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Agave parryi subsp. neomexicana 'Sunspot' – Sunspot Hardy Century Plant

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Scientific Name

Agave parryi subsp. neomexicana 'Sunspot'

Common Names

Sunspot Hardy Century Plant

Synonyms

Agave neomexicana 'Sunspot'

Scientific Classification

Family: Asparagaceae
Subfamily: Agavoideae
Genus: Agave

Description

Agave parryi subsp. neomexicana 'Sunspot' an elegant, drought tolerant, hardy, tightly-offsetting succulent that forms rosettes up to 1 foot (30 cm) tall and up to 20 inches (50 cm) in diameter. The leaves are blue-green and creamy yellow-edged.

Agave parryi subsp. neomexicana 'Sunspot' - Sunspot Hardy Century Plant

Photo via agaveville.org

Hardiness

USDA hardiness zone 7b to 10b: from 5 °F (−15 °C) to 40 °F (+4.4 °C).

How to Grow and Care

Agave is not a difficult plant to grow. They're slow-growing and dramatic and will even thrive on a bit of neglect. If you're the type of person who likes to fuss with houseplants and water a lot, Agave is probably not the plant for you. If, however, you're the type of person who likes to set it and forget it, and you have a sunny window, Agave might the way to go. Be aware that some of the large varieties will eventually outgrow your room (unless you have a large greenhouse), and Agave can be aggressive. They have irritating sap and sometimes very sharp thorns that can cause injuries to small children and even pets.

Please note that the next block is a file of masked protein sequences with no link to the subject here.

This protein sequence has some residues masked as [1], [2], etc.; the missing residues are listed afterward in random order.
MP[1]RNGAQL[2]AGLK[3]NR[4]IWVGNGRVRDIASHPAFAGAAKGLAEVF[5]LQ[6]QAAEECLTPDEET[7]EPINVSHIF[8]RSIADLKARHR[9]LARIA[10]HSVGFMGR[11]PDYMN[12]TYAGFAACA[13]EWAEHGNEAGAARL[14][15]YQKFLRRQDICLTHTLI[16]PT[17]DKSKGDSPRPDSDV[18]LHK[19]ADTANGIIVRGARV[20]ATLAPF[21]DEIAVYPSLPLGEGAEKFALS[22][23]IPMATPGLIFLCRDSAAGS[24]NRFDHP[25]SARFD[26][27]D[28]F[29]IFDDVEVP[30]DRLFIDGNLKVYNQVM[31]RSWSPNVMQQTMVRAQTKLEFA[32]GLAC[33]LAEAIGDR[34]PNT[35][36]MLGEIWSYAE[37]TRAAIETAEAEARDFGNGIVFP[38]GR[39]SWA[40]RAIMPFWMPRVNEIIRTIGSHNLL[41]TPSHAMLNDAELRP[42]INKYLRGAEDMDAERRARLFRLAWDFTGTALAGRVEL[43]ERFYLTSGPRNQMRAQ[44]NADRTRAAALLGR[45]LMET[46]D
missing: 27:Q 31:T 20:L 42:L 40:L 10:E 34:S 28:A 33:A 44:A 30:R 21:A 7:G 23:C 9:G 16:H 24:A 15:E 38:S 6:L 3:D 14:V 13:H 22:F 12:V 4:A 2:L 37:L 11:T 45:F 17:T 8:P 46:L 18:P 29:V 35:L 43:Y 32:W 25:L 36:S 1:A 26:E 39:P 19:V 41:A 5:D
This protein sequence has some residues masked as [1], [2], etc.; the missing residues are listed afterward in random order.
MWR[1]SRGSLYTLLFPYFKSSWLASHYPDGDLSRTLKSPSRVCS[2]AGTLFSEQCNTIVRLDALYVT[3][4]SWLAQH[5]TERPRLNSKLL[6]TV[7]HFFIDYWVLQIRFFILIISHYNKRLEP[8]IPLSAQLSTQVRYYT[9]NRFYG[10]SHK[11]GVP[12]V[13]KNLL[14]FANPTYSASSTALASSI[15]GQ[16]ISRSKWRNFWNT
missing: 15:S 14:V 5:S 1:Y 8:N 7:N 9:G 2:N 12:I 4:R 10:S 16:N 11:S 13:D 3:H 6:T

In general, Agave do not need to be repotted every year. Most of the species commonly found in cultivation grow very slowly and will take a long time to outgrow their pot. It's also best to handle your Agave as little as possible, since they do not like to be disturbed. When you do repot, refresh the spent soil with new potting mix and make sure the plant is firmly anchored in its pot. However, be careful not to pot the Agave too deep as that will encourage stem rot during the growing season. When repotting, use a fast-draining cacti or succulent mix. Do not use a mix that will become soggy or hold water… – See more at: How to Grow and Care for Agave

Origin

Discovered by High Country Gardens' founder, David Salman.

Links

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